Let the sun shine in… Wondering what to paint your dining room? How about chrome yellow?! I was flipping through the new Elle Decor Magazine for July and August, and my eyes caught a glimpse of the renovation done to Thomas Jefferson’s dining room at his Virginia home, Monticello, outside Charlottesville. I have only seen pictures of the room in the past and was never really taken with the Wedgwood blue color of the walls. I never thought anything of this, after all, it is Monticello, one of the most significant historic homes in America. Who would tamper with history? Well, apparently, in 1936, someone did, and chose that weak, undistinguished color. This yellow is the color that Jefferson, himself, chose for the room in 1815, 6 years after it was invented (color was “invented”? Who knew?).
The writers at Elle Decor postulate that because Jefferson was a man of invention, he would have been intrigued by this new color, what the home’s curator described as “the color of an egg yolk from a chicken that dined on marigold petals.” Apparently, like all things new (fashion, fads, toys), this color cost Jefferson a pretty penny; about $5.00 a pound, to be exact! This, compared to $0.15 a pound for basic white. The spread in the magazine is glorious. We can thank a generous donation from Polo Ralph Lauren who ponied up the money for the restoration, pun intended. They also had reproduced a sideboard similar to one Jefferson bought in 1790, a French marble console table, and an interpretation of the Abbeville carpet Jefferson purchased in France in the 1780s. In the magazine, the square table is set using Jefferson’s mahogany shield back chairs he probably bought in New York, and finished off by Charlotte Moss’s settings using plates and service ware from Monticello’s collection (you can see all the different ones she created on her website). As she says in the article, “The yellow is more representative of who he really was, an educated man of the world, than that pale blue.” Moss created several settings for the dining room, and the results “prove how truly modern and appealing the room remains.”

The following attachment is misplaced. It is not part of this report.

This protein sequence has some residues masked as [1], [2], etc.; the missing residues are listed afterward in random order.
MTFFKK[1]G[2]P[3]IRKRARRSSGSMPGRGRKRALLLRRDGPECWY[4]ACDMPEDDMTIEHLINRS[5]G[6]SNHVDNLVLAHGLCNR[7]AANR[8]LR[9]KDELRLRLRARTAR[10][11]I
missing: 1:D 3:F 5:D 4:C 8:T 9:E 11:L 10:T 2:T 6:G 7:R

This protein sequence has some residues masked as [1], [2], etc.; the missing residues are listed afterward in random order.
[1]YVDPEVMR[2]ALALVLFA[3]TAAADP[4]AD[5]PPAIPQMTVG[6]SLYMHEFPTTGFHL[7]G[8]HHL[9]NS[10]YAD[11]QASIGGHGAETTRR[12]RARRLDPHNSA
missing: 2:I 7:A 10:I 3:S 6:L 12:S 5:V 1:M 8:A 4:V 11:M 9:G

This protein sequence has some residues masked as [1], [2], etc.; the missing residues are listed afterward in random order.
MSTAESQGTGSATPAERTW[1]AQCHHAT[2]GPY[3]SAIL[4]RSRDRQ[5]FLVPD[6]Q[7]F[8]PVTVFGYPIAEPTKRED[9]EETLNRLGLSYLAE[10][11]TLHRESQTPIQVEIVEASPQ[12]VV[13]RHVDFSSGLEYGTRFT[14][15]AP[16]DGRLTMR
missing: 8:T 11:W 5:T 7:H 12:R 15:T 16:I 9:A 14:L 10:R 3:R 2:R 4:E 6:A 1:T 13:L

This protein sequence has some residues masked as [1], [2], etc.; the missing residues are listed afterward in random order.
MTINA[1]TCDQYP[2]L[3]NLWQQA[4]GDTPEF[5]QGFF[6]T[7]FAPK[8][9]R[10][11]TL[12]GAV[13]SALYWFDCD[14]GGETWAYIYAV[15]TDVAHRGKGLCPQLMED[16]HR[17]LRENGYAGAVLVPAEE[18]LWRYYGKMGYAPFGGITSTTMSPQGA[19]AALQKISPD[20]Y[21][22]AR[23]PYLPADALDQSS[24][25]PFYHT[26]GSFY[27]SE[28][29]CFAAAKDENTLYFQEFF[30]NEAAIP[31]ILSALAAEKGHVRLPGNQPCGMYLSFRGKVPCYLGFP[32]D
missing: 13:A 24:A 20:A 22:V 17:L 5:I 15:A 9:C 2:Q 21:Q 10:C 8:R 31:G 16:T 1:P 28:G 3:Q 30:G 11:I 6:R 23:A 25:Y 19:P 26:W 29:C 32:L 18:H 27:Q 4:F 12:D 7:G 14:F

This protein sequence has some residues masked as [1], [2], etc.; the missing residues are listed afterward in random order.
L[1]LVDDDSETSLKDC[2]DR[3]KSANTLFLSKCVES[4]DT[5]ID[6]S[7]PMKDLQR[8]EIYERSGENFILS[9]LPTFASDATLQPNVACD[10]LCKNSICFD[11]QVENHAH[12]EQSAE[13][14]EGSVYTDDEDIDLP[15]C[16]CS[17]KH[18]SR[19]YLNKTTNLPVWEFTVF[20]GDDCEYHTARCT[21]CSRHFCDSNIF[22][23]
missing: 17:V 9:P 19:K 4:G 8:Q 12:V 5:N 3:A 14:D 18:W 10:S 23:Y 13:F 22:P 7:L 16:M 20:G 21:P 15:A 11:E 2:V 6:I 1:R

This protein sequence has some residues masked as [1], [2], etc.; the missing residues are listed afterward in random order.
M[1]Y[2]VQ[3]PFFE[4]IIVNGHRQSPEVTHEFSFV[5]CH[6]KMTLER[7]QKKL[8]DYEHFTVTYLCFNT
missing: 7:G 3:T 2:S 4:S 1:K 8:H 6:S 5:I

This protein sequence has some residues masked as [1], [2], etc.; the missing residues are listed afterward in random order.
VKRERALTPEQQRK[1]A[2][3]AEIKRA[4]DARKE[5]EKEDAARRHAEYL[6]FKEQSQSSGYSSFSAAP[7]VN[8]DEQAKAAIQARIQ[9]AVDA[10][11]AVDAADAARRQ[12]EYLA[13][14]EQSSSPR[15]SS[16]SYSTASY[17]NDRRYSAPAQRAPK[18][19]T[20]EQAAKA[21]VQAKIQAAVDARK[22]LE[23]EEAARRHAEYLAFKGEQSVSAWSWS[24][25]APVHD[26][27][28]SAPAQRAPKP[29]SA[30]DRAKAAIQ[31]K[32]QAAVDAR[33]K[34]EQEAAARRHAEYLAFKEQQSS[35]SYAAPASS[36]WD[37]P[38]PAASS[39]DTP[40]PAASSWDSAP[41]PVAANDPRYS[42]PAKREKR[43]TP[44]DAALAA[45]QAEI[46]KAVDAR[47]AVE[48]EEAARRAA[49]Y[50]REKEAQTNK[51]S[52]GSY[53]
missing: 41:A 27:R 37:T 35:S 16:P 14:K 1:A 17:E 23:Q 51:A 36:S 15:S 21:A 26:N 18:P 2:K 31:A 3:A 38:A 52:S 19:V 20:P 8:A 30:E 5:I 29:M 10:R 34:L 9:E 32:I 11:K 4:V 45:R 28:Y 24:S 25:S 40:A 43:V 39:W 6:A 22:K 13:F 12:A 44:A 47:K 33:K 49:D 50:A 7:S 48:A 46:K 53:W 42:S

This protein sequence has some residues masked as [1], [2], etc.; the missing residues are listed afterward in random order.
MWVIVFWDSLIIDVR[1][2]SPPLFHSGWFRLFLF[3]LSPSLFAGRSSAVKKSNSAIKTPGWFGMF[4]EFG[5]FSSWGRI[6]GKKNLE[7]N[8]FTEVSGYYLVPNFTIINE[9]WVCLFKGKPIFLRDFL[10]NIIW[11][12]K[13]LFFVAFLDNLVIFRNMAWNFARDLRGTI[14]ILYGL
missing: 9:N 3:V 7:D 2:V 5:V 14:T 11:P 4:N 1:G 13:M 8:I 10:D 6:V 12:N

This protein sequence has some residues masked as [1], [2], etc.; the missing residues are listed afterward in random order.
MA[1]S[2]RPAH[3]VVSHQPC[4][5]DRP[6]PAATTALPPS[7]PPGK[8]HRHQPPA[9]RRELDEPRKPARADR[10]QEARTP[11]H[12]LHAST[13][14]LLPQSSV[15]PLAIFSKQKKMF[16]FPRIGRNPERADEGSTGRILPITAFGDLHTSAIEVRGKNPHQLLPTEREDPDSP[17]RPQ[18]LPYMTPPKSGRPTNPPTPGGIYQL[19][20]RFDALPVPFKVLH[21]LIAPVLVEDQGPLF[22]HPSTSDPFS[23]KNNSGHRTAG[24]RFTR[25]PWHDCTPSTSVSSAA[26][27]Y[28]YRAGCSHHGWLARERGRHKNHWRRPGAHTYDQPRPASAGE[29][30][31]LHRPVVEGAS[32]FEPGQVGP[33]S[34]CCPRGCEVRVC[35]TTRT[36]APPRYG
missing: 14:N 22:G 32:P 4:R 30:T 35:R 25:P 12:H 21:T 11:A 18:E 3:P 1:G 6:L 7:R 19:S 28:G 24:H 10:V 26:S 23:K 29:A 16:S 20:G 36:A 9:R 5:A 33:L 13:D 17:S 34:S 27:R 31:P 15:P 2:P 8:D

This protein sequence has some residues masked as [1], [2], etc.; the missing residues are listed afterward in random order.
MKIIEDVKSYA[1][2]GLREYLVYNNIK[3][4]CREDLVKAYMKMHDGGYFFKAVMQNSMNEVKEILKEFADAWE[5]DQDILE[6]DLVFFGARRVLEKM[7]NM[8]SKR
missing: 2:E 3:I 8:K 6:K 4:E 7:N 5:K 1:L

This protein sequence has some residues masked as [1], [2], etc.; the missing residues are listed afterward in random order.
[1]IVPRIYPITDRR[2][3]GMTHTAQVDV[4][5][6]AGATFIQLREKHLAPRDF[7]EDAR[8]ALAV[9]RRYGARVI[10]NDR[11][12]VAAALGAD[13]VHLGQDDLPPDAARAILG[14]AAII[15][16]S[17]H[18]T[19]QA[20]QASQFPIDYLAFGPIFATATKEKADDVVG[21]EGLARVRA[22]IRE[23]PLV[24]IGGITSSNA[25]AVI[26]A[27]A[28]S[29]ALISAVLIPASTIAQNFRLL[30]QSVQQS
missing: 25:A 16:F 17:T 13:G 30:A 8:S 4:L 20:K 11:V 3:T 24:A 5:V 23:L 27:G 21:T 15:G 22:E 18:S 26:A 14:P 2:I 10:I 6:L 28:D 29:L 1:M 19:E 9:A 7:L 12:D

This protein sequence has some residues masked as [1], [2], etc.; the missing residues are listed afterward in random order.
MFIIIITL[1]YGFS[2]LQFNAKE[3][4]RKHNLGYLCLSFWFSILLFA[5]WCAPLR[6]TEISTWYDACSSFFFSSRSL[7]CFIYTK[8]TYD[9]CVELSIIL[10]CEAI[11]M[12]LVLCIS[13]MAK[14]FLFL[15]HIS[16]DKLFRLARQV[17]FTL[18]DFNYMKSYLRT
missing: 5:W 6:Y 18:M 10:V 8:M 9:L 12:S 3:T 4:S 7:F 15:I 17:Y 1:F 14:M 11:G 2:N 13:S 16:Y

It’s true. Pick up a copy of the magazine, it’s a keeper!



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